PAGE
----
Continued from Part One.
As we outlined the several structural changes in the (once-dominant) Australian coal industry that have made it less competitive, little wonder, then, that Australian coal miners are postponing or shelving new projects, and Rio Tinto and BHP Billiton (among others) have closed mines, including Blair Athol, Norwich Park and Gregory.
Wood Mackenzie estimates that 85 percent of Australian thermal coal projects are unviable at current spot prices, according to Reuters.
Winter stocking in the Northern Hemisphere would normally boost demand and indeed, South Korea and China have both been building stocks, while Japan, deprived of nuclear, has seen demand this year from April to September increase 10.5 percent over 2011, according to this report.
Yet overall supply far exceeds demand and prices have continued to slide.
Coking coal prices have come off more in line with lower iron ore demand, but to the extent that low-grade US coking coal is substituted for semi-soft and pulverized coal injection for power production, this too has been dragged down by the thermal coal market.
Next year, the market is expected to be in better balance following mine closures and with a pick-up in demand.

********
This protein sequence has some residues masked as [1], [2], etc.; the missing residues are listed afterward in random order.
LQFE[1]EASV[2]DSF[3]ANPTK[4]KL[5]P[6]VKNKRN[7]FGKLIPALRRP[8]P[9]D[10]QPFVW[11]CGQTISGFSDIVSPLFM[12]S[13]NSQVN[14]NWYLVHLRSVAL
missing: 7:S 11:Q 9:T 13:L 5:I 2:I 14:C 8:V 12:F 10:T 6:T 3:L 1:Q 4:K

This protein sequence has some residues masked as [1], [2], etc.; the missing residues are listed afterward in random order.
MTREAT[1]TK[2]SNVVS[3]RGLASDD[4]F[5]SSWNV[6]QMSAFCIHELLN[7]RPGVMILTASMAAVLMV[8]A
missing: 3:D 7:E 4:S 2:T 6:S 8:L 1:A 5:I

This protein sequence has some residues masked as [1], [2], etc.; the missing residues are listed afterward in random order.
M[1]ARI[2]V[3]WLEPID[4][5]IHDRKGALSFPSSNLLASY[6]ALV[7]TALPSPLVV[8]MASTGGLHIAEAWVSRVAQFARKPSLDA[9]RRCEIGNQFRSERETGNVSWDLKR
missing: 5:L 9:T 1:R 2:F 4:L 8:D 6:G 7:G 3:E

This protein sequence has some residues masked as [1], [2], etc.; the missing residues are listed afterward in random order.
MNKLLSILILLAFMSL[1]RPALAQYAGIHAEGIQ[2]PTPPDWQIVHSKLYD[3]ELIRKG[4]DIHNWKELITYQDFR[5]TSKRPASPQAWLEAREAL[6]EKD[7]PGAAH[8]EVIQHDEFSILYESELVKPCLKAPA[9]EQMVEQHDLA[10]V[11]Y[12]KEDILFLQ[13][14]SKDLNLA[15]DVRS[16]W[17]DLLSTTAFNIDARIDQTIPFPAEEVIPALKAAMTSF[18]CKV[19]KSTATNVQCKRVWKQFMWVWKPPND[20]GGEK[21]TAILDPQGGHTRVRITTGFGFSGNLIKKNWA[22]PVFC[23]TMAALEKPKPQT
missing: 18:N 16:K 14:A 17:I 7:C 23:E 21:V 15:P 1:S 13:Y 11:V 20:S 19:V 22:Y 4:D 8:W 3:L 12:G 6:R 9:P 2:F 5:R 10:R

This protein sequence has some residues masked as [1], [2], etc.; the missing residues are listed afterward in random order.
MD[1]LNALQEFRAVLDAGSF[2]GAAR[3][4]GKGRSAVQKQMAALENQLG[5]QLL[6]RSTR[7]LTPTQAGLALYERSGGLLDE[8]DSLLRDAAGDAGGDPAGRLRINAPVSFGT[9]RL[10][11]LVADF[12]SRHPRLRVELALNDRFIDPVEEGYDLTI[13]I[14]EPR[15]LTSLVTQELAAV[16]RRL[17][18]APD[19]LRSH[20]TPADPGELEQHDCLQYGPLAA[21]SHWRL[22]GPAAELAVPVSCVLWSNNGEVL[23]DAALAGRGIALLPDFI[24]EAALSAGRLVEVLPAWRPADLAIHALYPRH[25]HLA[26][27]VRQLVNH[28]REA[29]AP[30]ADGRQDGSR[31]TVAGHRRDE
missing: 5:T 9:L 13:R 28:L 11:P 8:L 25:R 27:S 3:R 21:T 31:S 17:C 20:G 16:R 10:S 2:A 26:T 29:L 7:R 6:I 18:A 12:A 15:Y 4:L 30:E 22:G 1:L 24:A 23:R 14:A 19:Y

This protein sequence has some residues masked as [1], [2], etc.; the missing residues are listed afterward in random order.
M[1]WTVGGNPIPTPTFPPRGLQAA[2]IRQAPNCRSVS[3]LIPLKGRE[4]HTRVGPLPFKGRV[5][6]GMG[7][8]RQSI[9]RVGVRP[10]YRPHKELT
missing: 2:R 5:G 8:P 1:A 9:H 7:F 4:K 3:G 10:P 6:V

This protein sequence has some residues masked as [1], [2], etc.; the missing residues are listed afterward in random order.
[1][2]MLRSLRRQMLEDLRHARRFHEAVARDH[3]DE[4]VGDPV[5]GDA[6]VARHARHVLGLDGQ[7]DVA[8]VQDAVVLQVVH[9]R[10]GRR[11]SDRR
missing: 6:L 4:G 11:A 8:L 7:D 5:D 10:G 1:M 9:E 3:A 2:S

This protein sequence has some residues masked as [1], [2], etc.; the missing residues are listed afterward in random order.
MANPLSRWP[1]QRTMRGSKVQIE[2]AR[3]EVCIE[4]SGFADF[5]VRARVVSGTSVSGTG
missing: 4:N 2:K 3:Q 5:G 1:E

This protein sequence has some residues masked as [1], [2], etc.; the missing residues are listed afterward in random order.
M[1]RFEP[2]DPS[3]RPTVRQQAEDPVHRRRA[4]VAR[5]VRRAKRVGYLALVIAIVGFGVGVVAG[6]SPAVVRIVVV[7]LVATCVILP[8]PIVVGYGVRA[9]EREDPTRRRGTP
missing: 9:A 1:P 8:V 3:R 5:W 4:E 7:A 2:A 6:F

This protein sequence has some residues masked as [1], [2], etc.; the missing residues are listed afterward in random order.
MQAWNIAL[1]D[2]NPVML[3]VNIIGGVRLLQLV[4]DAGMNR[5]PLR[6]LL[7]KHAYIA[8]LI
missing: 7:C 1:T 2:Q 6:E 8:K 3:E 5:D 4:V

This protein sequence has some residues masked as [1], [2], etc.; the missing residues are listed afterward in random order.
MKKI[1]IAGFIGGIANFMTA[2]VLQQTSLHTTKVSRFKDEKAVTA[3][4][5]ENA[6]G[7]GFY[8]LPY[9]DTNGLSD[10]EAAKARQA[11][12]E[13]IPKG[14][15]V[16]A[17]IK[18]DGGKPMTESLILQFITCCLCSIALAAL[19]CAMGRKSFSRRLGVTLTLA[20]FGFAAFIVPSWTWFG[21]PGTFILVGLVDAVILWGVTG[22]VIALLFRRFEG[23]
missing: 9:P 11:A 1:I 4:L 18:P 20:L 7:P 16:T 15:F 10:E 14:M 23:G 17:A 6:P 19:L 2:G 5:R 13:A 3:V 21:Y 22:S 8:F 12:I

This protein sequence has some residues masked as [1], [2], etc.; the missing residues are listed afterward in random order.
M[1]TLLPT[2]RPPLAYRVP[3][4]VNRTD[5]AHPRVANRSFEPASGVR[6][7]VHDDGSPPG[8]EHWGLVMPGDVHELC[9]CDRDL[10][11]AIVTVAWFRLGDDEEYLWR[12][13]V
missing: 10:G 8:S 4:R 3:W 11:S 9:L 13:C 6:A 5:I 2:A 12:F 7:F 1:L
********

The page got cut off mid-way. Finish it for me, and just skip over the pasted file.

HSBC is expecting average prices of $96/ton in 2013 on the back of solid medium-term demand from Asian utilities. Indeed, lower prices now will help support prices going forward as utilities give preference to cheaper high-grade imports over higher-cost, lower-grade domestic coal in China and India.
While coal demand globally is expected to be supported by solid Asian growth, the extent to which Australia can continue to dominate the trade remains uncertain — cost will increasingly constrain Australian producers and is starving new projects of financing.
Meanwhile, lower prices are reducing power generators’ costs at a time when selective support for power-hungry industries is much in demand.